Sloppy Third Inning Costly as Woodchucks fall to Kenosha in doubleheader finale, 4-1

A crucial base-running mistake that resulted in two outs squashed a potential Woodchucks’ rally in the top of the third inning, and starting hurler Seth Davis allowed four runs to score in the bottom half, as the Woodchucks dropped the second of a doubleheader to Kenosha, 4-1, Monday night at Simmons Field.

With the Woodchucks (4-4) leading the Kingfish (5-3) by a score of 1-0 in the third inning of the second of Monday’s twinbill, center fielder Jake Jefferies singled and stole second.  Left fielder Nate Mondou immediately singled to right.  With Jefferies holding at third, Kenosha right fielder Buddy Reed’s throw went to home plate.  On the throw, Mondou advanced successfully to second despite the throw from the catcher.  However, Jefferies then broke for home and was caught in a rundown between third and home.  The ball ended up in the hands of Kingfish starting pitcher Rex Morrow, who tagged Jefferies retreating to third base before immediately tagging Mondou, who was attempting to advance to third.

That ended the potential rally for the Chucks, and set the table for a Kingfish four-run third.

Woodchucks starting hurler Davis, who fell to 2-2 with the loss, recorded one out in the third before walking consecutive batters.  With two outs, the heart of the Kingfish order strung together three straight hits to take a 4-1 lead, a lead they would hold on to.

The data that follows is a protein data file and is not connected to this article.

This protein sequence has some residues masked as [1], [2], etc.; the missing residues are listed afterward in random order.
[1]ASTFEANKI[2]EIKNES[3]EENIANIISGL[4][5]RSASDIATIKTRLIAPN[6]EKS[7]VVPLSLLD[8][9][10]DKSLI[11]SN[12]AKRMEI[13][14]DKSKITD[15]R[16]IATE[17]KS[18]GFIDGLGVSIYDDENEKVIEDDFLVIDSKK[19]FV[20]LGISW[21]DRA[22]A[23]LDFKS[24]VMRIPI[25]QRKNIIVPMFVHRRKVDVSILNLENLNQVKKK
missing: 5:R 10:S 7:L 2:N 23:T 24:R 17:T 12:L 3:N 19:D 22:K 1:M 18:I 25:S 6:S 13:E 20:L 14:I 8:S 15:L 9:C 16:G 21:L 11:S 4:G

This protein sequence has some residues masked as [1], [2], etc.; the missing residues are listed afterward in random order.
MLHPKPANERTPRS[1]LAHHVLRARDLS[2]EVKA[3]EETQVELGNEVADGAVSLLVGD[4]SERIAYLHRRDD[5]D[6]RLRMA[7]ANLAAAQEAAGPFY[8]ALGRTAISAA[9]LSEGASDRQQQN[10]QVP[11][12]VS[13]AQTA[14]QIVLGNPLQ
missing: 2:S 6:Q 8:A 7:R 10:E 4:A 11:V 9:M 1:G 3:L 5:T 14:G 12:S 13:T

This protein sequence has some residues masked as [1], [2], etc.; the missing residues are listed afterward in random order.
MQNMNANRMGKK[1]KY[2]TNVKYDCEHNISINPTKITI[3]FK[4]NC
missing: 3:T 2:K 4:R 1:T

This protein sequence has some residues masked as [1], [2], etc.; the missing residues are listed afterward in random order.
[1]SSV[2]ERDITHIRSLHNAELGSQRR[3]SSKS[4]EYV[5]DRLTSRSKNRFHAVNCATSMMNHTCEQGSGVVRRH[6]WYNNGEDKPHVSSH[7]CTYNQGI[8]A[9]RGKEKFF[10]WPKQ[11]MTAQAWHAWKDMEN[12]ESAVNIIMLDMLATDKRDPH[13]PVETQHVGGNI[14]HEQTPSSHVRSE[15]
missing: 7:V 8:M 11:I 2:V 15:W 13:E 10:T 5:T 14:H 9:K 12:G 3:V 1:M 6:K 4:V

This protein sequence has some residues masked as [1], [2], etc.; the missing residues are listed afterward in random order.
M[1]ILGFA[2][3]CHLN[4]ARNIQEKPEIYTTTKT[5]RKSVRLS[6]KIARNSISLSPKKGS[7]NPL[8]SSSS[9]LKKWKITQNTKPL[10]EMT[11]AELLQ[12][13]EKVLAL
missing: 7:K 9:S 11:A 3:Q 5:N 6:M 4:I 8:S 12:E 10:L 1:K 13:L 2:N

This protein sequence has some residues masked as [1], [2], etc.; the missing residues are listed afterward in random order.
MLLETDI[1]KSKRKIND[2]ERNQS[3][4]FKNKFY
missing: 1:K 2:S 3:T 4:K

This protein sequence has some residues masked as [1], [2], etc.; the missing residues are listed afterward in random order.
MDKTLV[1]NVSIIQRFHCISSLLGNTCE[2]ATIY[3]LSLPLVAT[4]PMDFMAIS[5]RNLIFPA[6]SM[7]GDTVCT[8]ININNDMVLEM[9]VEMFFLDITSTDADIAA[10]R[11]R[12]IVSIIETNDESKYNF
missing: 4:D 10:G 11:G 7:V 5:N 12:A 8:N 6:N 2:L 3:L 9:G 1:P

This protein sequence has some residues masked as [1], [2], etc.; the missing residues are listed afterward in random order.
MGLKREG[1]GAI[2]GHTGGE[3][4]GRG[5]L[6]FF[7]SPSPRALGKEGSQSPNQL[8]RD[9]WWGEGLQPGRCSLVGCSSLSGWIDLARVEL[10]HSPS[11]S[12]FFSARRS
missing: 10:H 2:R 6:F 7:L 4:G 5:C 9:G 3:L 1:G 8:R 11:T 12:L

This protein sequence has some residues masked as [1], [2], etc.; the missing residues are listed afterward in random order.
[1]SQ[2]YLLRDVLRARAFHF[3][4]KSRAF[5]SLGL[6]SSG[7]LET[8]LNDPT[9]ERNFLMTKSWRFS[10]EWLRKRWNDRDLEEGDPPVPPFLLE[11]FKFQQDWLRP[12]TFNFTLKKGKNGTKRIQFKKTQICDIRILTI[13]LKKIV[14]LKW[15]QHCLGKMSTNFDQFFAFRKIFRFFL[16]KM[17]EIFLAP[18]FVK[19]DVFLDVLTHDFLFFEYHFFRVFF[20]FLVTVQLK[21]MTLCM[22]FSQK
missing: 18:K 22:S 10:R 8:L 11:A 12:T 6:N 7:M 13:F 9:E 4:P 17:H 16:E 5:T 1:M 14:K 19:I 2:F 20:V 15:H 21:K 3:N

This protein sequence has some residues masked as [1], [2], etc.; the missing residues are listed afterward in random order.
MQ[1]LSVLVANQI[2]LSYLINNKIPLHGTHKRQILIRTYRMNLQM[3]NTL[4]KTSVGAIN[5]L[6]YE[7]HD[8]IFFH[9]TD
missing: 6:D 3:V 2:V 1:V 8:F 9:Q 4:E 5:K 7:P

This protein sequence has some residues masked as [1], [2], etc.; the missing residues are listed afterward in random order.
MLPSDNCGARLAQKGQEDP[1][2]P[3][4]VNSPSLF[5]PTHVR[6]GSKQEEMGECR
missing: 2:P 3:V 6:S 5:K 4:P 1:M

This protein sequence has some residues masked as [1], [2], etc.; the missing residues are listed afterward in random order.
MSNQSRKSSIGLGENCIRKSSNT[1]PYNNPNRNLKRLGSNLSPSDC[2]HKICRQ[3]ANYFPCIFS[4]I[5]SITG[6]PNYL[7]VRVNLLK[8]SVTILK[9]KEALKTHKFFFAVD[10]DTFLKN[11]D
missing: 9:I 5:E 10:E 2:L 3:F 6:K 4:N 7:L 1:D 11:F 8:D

The game was dominated by Kingfish starting righty Rex Morrow, who fired a seven-inning complete game, improving to 1-0 while surrendering just one run on four hits, striking out six and walking two.

Shortstop Ryan Howard was the lone Woodchuck hitter with a multi-hit effort, tallying two on the night.

The Woodchucks are back in action Tuesday night, as they play host to the Thunder Bay Border Cats in the first of two at Athletic Park.  First pitch is slated for 6:35 P.M.


The Wisconsin Woodchucks are a member of the finest developmental league for elite college baseball players, the Northwood’s League. Playing its 21st season of summer collegiate baseball, the Northwood’s League is the largest organized baseball league in the world with 18 teams, drawing significantly more fans, in a friendly ballpark experience, than any league of its kind. A valuable training ground for coaches, umpires and front office staff, more than 115 Northwood’s League players have advanced to Major League Baseball, including Cy Young Award winner Max Scherzer (DET) and MLB All-Stars Chris Sale (CWS), Jordan Zimmermann (WAS), Curtis Granderson (NYM), Allen Craig (STL) and Ben Zobrist (TB). All league games are viewable live via the Northwood’s League YouTube channel.  For more information, visit